We were surprised last week to see that the GAO has issued a report certifying that, “As of April 2009, TSA had generally achieved 9 of the 10 statutory conditions related to the development of the Secure Flight program and had conditionally achieved 1 condition (TSA had defined plans, but had not completed all activities for this condition).”
Surprised, that is, until we we saw how the GAO had defined (re-defined?) those statutory conditions in ways very different from what we thought they meant, or what we think Congress thought they meant.
Read the details at “GAO moves the goalposts to “approve” Secure Flight”
Congressman Jason Chaffetz has introduced legislation seeking a ban on Whole-Body Imaging machines installed by the Transportation Security Administration in various airports across America. Describing the method as unnecessary to securing an airplane, Congressman Chaffetz stated that the new law was to “balance the dual virtues of safety and privacy.” The TSA recently announced plans to make the scanners, which capture a detailed picture of travelers stripped naked, the default screening device at all airport security checkpoints. Whole Body imaging (Backscatter X-Ray) technology was introduced as a tool for screening some air travelers.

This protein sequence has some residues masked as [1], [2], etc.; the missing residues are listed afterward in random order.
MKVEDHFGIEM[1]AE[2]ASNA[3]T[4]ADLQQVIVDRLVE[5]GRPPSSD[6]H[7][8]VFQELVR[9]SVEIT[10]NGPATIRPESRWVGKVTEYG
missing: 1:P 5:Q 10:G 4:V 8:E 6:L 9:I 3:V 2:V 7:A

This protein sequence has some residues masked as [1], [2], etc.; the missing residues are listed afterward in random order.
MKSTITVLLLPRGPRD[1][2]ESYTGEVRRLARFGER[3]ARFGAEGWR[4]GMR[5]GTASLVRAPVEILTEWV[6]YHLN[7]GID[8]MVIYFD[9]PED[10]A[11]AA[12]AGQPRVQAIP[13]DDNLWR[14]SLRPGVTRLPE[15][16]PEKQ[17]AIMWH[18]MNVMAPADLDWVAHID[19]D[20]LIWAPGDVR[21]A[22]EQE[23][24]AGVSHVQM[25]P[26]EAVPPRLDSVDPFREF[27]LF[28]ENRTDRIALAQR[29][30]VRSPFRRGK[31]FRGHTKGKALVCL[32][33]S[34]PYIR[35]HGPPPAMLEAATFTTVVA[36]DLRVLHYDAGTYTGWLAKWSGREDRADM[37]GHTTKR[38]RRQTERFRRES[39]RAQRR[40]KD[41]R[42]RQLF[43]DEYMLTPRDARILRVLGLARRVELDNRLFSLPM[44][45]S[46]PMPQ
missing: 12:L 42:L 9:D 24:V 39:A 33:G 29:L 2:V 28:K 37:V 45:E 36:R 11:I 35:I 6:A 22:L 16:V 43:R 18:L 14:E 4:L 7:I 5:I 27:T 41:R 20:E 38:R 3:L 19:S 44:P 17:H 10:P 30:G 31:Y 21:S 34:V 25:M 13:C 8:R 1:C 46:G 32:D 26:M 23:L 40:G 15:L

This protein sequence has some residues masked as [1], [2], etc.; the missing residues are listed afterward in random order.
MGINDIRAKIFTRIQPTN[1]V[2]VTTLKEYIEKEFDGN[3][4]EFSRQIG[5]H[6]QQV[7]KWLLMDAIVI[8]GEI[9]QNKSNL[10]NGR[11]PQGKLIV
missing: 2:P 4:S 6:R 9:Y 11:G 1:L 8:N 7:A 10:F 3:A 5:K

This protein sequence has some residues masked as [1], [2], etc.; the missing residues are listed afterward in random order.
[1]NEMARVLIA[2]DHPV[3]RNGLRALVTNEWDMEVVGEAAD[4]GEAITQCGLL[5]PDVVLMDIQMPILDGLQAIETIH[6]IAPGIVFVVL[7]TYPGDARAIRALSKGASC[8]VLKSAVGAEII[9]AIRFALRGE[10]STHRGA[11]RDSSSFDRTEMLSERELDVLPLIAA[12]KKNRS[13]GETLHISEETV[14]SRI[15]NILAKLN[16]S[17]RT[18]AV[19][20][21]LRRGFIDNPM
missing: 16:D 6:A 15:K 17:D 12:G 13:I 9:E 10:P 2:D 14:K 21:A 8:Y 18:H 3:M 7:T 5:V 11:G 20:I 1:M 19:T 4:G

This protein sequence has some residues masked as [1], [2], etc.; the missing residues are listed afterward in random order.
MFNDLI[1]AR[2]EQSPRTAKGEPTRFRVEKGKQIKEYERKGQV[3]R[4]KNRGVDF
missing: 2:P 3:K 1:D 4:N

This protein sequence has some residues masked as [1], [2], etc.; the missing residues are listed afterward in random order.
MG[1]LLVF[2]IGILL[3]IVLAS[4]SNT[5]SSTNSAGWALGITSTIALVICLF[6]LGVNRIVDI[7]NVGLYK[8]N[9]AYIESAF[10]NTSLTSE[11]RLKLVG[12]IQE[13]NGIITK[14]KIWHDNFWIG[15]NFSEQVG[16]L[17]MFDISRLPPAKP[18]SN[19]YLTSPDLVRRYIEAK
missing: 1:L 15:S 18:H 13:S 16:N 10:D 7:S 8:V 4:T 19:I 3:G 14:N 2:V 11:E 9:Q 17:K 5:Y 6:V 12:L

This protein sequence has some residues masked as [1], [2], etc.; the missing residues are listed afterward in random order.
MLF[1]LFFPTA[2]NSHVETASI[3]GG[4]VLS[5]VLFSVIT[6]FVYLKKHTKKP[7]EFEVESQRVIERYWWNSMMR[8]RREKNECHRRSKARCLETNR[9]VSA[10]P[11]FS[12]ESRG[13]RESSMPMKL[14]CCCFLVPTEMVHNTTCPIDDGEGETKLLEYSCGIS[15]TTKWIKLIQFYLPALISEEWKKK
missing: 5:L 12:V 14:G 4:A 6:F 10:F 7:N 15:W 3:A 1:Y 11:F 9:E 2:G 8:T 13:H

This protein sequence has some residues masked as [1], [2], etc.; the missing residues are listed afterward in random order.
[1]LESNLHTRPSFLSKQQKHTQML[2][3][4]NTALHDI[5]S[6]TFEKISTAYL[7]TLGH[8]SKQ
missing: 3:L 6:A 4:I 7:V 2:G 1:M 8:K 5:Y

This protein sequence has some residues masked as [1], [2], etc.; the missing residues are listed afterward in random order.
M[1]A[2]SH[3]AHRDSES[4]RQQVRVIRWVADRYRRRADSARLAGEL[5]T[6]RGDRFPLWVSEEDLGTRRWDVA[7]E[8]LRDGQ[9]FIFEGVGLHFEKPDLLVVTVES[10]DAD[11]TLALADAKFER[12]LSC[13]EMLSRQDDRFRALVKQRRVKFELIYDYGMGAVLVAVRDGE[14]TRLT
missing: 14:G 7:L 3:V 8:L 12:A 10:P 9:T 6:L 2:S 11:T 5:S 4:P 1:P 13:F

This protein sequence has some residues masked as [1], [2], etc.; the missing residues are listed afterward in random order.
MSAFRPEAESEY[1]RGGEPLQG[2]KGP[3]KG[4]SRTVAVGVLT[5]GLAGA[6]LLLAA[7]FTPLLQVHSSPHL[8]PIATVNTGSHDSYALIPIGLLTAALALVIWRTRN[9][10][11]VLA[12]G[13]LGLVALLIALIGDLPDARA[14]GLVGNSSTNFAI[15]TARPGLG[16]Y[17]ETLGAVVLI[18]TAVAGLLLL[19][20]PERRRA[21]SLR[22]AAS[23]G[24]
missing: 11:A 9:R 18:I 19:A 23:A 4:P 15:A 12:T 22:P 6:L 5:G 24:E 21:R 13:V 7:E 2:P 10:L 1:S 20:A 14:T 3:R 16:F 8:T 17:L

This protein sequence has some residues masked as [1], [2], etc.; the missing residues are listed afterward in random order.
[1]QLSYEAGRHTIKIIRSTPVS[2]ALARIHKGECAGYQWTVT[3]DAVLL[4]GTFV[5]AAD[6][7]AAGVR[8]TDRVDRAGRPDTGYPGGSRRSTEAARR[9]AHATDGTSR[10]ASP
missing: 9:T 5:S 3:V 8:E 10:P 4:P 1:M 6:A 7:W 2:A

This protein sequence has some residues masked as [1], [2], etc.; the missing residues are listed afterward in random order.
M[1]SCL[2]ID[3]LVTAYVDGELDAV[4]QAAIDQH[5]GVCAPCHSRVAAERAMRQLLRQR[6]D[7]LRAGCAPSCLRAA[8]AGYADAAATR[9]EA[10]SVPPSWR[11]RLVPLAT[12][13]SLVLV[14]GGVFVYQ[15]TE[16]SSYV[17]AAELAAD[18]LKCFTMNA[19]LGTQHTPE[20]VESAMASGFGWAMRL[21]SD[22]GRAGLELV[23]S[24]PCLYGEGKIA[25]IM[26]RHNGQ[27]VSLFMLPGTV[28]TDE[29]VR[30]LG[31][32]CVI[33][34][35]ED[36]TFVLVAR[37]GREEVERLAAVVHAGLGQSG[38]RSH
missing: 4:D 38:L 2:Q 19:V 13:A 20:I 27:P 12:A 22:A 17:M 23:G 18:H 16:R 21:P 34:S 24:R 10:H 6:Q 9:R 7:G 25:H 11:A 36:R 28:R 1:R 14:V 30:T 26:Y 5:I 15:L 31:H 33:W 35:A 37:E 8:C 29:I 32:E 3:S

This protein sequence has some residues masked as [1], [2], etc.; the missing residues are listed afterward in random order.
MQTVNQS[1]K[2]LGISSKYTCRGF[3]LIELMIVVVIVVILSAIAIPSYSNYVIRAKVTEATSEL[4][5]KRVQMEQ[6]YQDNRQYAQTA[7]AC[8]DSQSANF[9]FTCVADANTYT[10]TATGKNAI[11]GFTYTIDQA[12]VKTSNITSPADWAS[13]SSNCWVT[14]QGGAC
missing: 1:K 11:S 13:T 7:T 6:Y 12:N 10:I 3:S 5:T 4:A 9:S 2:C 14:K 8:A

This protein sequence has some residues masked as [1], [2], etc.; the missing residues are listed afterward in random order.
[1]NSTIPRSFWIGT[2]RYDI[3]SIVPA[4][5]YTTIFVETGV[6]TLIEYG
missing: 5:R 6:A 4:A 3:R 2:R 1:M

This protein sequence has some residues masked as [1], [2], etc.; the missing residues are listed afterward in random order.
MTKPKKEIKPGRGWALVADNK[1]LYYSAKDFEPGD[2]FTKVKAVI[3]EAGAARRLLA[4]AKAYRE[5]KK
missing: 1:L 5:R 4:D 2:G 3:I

Read “Congressman Seeks End of Whole Body Imaging at Airports” for the links.
These scanners won’t make us more secure. Our wallets and our dignity can’t afford these scanners. Kudos to Congressman Chaffetz.
As an aside, searching for this image (which we’ve used before) required turning off Google’s “SafeSearch.” If Google won’t show that image, why should you be forced to pose for it?